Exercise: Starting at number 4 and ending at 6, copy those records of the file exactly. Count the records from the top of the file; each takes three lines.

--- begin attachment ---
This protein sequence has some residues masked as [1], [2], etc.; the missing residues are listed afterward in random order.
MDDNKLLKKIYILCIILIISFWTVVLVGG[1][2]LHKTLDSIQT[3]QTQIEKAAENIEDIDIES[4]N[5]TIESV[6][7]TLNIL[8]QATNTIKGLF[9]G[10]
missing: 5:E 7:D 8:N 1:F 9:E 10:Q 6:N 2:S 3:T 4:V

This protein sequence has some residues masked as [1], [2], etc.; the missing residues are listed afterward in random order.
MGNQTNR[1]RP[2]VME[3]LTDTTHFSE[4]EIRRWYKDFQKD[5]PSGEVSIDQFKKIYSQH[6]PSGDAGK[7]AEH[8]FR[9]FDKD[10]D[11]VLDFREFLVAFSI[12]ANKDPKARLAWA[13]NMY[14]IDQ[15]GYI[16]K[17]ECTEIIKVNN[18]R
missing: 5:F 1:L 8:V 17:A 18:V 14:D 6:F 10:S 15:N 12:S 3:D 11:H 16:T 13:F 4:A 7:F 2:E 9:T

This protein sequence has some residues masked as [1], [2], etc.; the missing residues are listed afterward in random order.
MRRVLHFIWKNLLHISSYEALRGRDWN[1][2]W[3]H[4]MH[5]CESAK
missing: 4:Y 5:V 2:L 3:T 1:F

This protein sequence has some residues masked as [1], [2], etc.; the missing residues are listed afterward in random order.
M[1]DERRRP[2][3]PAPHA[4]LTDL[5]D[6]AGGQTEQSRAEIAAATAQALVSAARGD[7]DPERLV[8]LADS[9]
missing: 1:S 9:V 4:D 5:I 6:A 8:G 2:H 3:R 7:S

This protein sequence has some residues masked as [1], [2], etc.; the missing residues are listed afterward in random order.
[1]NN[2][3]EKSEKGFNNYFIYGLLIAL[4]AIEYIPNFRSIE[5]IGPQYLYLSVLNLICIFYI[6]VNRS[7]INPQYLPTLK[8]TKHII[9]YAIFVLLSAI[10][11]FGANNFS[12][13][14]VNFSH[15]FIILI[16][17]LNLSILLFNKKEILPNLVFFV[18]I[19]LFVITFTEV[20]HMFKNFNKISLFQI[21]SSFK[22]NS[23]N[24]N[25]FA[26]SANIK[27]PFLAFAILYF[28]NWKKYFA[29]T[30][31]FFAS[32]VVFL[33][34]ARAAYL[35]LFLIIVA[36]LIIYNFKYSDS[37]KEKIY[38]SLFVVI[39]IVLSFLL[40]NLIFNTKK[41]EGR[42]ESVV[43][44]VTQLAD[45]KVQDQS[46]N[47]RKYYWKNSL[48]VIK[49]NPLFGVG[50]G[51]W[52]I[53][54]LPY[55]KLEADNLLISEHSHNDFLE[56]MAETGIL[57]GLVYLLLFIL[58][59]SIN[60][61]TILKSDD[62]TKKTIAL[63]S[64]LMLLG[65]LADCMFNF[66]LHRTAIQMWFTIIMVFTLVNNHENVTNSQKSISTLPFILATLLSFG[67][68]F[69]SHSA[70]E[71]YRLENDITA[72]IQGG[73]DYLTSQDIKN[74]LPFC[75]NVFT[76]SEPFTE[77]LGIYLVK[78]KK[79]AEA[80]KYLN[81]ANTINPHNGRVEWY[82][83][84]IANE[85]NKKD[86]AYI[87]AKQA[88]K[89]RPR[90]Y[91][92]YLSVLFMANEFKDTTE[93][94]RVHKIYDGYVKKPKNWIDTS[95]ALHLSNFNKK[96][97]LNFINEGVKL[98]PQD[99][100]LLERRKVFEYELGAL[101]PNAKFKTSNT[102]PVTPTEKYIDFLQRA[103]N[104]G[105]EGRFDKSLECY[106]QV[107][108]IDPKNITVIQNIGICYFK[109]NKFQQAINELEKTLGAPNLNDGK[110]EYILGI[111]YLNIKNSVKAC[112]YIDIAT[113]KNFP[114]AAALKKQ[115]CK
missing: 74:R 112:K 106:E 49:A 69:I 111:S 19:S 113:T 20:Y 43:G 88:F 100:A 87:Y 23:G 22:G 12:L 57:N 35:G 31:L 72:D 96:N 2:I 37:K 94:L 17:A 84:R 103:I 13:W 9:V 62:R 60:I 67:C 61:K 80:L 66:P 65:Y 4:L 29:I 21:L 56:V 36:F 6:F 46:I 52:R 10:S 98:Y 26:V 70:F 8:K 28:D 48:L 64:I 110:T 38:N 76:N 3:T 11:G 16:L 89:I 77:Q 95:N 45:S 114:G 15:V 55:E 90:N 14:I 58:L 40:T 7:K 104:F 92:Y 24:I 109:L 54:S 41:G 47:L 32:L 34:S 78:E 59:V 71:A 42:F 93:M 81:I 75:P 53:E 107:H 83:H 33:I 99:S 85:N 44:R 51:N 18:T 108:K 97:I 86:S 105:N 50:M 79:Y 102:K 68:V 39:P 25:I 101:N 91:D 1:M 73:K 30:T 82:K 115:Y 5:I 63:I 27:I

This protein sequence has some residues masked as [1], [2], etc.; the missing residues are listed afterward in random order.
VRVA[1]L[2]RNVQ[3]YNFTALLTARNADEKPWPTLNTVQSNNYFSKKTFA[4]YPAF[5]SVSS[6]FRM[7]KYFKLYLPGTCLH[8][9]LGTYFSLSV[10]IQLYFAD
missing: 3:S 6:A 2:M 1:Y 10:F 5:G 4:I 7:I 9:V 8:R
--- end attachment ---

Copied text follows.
This protein sequence has some residues masked as [1], [2], etc.; the missing residues are listed afterward in random order.
M[1]DERRRP[2][3]PAPHA[4]LTDL[5]D[6]AGGQTEQSRAEIAAATAQALVSAARGD[7]DPERLV[8]LADS[9]
missing: 1:S 9:V 4:D 5:I 6:A 8:G 2:H 3:R 7:S

This protein sequence has some residues masked as [1], [2], etc.; the missing residues are listed afterward in random order.
[1]NN[2][3]EKSEKGFNNYFIYGLLIAL[4]AIEYIPNFRSIE[5]IGPQYLYLSVLNLICIFYI[6]VNRS[7]INPQYLPTLK[8]TKHII[9]YAIFVLLSAI[10][11]FGANNFS[12][13][14]VNFSH[15]FIILI[16][17]LNLSILLFNKKEILPNLVFFV[18]I[19]LFVITFTEV[20]HMFKNFNKISLFQI[21]SSFK[22]NS[23]N[24]N[25]FA[26]SANIK[27]PFLAFAILYF[28]NWKKYFA[29]T[30][31]FFAS[32]VVFL[33][34]ARAAYL[35]LFLIIVA[36]LIIYNFKYSDS[37]KEKIY[38]SLFVVI[39]IVLSFLL[40]NLIFNTKK[41]EGR[42]ESVV[43][44]VTQLAD[45]KVQDQS[46]N[47]RKYYWKNSL[48]VIK[49]NPLFGVG[50]G[51]W[52]I[53][54]LPY[55]KLEADNLLISEHSHNDFLE[56]MAETGIL[57]GLVYLLLFIL[58][59]SIN[60][61]TILKSDD[62]TKKTIAL[63]S[64]LMLLG[65]LADCMFNF[66]LHRTAIQMWFTIIMVFTLVNNHENVTNSQKSISTLPFILATLLSFG[67][68]F[69]SHSA[70]E[71]YRLENDITA[72]IQGG[73]DYLTSQDIKN[74]LPFC[75]NVFT[76]SEPFTE[77]LGIYLVK[78]KK[79]AEA[80]KYLN[81]ANTINPHNGRVEWY[82][83][84]IANE[85]NKKD[86]AYI[87]AKQA[88]K[89]RPR[90]Y[91][92]YLSVLFMANEFKDTTE[93][94]RVHKIYDGYVKKPKNWIDTS[95]ALHLSNFNKK[96][97]LNFINEGVKL[98]PQD[99][100]LLERRKVFEYELGAL[101]PNAKFKTSNT[102]PVTPTEKYIDFLQRA[103]N[104]G[105]EGRFDKSLECY[106]QV[107][108]IDPKNITVIQNIGICYFK[109]NKFQQAINELEKTLGAPNLNDGK[110]EYILGI[111]YLNIKNSVKAC[112]YIDIAT[113]KNFP[114]AAALKKQ[115]CK
missing: 74:R 112:K 106:E 49:A 69:I 111:S 19:S 113:T 20:Y 43:G 88:F 100:A 87:Y 23:G 22:G 12:L 57:N 35:G 31:L 72:D 96:N 2:I 37:K 94:L 17:A 84:R 103:I 13:W 9:V 62:R 60:I 67:C 61:K 80:L 66:P 65:Y 4:L 29:I 21:L 56:V 36:F 6:F 46:I 52:R 10:S 98:Y 26:V 70:F 8:K 28:D 48:L 64:I 110:T 38:N 76:N 3:T 11:G 16:L 89:I 77:Q 95:N 45:S 114:G 15:V 55:E 90:N 14:I 58:L 40:T 7:K 104:F 92:Y 24:I 109:L 54:S 41:G 47:L 32:L 34:S 78:E 59:V 71:A 42:F 93:M 81:I 75:P 53:E 107:H 83:H 33:I 99:S 85:N 44:R 51:N 18:T 108:K 97:I 86:S 105:N 50:M 79:Y 102:K 68:V 39:P 25:I 101:N 91:D 1:M 73:K 30:T 82:K 115:Y 5:I 63:I 27:I

This protein sequence has some residues masked as [1], [2], etc.; the missing residues are listed afterward in random order.
VRVA[1]L[2]RNVQ[3]YNFTALLTARNADEKPWPTLNTVQSNNYFSKKTFA[4]YPAF[5]SVSS[6]FRM[7]KYFKLYLPGTCLH[8][9]LGTYFSLSV[10]IQLYFAD
missing: 3:S 6:A 2:M 1:Y 10:F 5:G 4:I 7:I 9:V 8:R